The Mythology of Yellow
By Zara Stender, CID, IDS, Allied ASID Member, Color Marketing Group
Copyrite 2005 all rights reserved
Yellow, ah-spring and summer, fresh and happy, energizing, isn’t it? We generally consider it to be the representative color of sunlight and uplifting things such as flowers, sunny days, lazy afternoons, picnics, beaches…
Yellow is all that…and a lot more! Let’s look at how you might use it more effectively in your home.
Some facts about yellow:
Yellow is the fastest color for the eye to see in daylight.
It is a difficult color for the elderly to perceive, although recent research indicates that is a condition brought on by inadequate diet.
Yellow is used in nature two ways: either transitory (flowers bloom then fade) or as a warning displayed by most poisonous creatures. (and those pretending to be poisonous.)
There is a biological reflex built into us that causes even babies to recoil from this signal.
Yellow stimulates the receptors in the brain, which trigger aggression. Now before you vehemently object, remember that aggression is expressed very individually. Aggression is a form of energy. If you think of it like that you will more clearly understand the concept.
Years ago, okay, decades ago, I bought a yellow and black Liz Claiborne dress that was dead sexy! I felt sexy and dangerous when I wore it. I didn’t realize at the time that I was robed just like any of God’s poisonous, stinging and venomous creatures. I had translated that unrecognized aggression (energy) into flirtatiousness.
Recently, I was consulted by a client who seemed to be in a constant state of nervous exhaustion. She was frazzled and depressed. When I visited her home, it clear to see why. It was done in bright ochre yellow top to bottom, putting her nervous system into overdrive.
On a biological level yellow alters chemical and hormonal actions in the body to the degree that larger doses of medicine or drugs are needed. Motor function is also impaired. This is especially noticeable in the elderly, where a marked loss of muscle control can be observed in the presence of yellow.
However, yellow combined with its complement, violet is said to be the most healing of color combinations. I have seen that proven true frequently.
Many years ago, I had a client who was dying of cancer. The family wanted the area of their home where they spent the most precious and private time together to be completely re-done as a symbolic celebration of his last year of life. It was so tragic that it was all I could do to maintain a professional demeanor. It broke my heart. Somewhere in the middle of the color selection process for their carpets, upholstery and paint, they shifted from reds and blues to lilac, yellow, and soft taupe. I had never said anything to them about the yellow/purple healing theory because, quite frankly, I didn’t think there was much to it. Six months after the job was done, I happened to stop by… and if I hadn’t seen it with my own eyes I wouldn’t have believed it. This client was now in full remission, had regained beauty, health and hair. It was astonishing.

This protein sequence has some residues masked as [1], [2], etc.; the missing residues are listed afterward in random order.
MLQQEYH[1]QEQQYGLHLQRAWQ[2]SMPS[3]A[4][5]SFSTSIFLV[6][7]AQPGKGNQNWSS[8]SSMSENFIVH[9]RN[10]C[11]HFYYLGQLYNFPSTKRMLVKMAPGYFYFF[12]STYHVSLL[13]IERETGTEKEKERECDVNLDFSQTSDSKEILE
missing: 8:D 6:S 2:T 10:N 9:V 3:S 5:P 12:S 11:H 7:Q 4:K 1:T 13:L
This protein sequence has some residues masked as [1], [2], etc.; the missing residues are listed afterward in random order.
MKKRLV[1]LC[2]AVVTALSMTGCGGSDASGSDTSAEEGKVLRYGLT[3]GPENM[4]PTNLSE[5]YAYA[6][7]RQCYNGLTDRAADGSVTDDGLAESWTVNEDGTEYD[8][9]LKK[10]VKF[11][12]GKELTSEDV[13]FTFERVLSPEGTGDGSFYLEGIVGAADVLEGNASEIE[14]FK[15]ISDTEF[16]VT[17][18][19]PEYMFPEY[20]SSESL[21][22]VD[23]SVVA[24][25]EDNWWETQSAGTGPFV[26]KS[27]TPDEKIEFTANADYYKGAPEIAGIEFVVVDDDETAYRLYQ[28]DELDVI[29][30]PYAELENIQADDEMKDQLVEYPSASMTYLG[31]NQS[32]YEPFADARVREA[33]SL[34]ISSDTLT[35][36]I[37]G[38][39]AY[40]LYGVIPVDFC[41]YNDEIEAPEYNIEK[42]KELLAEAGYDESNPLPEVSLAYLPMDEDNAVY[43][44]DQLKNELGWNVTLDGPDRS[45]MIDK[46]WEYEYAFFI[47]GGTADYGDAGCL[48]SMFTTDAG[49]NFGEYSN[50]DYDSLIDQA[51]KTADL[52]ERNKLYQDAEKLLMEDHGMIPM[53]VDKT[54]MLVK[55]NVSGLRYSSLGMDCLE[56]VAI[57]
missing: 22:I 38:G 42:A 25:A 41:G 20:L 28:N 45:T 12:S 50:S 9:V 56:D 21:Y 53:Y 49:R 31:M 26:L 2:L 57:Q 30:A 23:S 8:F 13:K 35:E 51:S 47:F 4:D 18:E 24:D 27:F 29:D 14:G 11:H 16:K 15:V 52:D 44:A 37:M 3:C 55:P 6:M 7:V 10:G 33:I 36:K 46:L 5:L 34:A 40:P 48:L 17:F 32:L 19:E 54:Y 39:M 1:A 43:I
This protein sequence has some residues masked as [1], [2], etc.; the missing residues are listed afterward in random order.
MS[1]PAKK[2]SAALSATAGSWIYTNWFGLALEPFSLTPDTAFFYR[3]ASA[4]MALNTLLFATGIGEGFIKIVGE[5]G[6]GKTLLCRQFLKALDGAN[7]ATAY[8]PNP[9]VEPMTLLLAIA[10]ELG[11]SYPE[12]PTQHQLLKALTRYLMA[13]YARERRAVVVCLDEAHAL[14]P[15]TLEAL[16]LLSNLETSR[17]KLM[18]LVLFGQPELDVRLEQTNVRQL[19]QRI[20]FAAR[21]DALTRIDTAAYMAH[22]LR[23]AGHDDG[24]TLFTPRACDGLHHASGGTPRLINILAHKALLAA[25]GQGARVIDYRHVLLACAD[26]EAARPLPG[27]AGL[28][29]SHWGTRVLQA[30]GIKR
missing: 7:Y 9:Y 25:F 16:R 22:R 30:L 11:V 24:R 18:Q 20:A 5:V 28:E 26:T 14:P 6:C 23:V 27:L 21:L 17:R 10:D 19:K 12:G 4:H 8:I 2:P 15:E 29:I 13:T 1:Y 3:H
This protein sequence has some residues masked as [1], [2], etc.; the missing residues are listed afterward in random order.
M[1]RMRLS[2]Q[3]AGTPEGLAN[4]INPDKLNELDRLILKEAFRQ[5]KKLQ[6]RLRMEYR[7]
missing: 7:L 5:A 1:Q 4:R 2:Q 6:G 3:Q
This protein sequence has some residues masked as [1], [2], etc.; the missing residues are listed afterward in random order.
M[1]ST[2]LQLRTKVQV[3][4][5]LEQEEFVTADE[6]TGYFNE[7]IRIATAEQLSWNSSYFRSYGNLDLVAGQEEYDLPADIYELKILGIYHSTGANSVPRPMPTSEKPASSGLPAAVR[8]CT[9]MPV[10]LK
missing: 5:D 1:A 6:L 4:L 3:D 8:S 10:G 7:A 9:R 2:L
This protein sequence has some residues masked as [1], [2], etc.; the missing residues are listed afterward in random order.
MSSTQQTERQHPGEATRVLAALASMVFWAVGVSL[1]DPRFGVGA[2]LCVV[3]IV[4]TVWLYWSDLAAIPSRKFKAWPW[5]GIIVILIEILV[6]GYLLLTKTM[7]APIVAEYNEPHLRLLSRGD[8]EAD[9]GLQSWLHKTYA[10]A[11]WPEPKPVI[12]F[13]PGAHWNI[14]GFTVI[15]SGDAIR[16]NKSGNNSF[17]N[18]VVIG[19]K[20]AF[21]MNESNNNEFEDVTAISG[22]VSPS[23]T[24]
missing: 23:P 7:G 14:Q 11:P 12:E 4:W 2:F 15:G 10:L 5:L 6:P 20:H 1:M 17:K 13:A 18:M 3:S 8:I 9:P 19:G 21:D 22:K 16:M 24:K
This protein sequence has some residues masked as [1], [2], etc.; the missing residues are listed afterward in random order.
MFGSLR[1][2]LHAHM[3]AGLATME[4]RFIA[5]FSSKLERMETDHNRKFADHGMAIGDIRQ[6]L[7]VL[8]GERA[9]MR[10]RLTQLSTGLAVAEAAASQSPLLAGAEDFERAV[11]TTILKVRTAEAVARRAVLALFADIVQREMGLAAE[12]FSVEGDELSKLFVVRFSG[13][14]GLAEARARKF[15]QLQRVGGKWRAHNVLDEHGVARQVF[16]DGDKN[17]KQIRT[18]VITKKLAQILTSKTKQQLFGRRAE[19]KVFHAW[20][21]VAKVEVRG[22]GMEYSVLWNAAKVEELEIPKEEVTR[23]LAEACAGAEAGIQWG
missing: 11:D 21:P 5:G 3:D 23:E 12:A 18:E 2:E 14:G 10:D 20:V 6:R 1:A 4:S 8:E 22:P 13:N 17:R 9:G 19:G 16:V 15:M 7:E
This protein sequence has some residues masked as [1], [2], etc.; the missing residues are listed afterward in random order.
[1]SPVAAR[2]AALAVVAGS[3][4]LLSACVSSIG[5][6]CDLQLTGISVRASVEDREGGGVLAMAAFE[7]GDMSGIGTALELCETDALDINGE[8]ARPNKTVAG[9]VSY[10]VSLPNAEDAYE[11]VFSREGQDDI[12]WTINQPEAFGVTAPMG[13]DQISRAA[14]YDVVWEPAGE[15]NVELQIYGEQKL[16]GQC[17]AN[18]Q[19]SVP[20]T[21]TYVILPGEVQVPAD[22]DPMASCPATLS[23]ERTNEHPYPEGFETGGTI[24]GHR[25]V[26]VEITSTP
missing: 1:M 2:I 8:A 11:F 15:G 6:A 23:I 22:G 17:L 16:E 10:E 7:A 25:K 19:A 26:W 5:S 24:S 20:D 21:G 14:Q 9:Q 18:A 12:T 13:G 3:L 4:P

My doctor, who has an excellent reputation for healing, has his waiting room done in red purple/soft yellow and taupe brown. Does this have any influence on the fact he is the most successful and respected orthopedic surgeon in the hospital where he practices?
Yellow can stimulate clear thinking. Combined with red, yellow will stir the creative juices and inspire brilliant thinking. It was said to be Einstein’s favorite color. Also Hitler’s and Jeffrey Dahmer’s. Examples like this have led some to conclude that yellow is the favorite color of mental extremes.
In home interiors it is best used in the transitional areas. Entry way, powder room, and hallways are good choices. Because it is the fastest color the eye sees, it makes a wonderful selection for any piece you wish to feature as a focal point.
Many color experts have pointed out that for a busy family with hectic schedules, yellow is about the worst color for the kitchen and other areas where chaos reigns in the morning.
The latest research says that even the lightest, softest shades and tints will have these effects.
Yellow with its sunny disposition used in measured doses, mixed with other colors in a palette that soften aggression, can give us a lovely boost of energy, refresh us, energize us, lift our spirits on gloomy winter days and send us out to conquer the world.
Excerpt from Designer Color Secrets© 2005 Zara Stender
Zara Stender, CID, IDS, Allied ASID, Member, Color Marketing Group [CMG], is a Certified Interior Designer and color specialist. She serves as Vice-Chair for the Western Region (CMG) and is past president of the Interior Design Society, Northern California Chapter (2002-2004). Zara is an independent member of the California Legislative Coalition for Interior Design (CLCID). She is the winner of three Bay Area design awards and the author of two books on design and color. She contributes regularly to several local, national and international publications. Her company, ZaraDesigns, is based in Redwood Shores, (San Francisco area) California, USA
Contact Zara at email@example.com.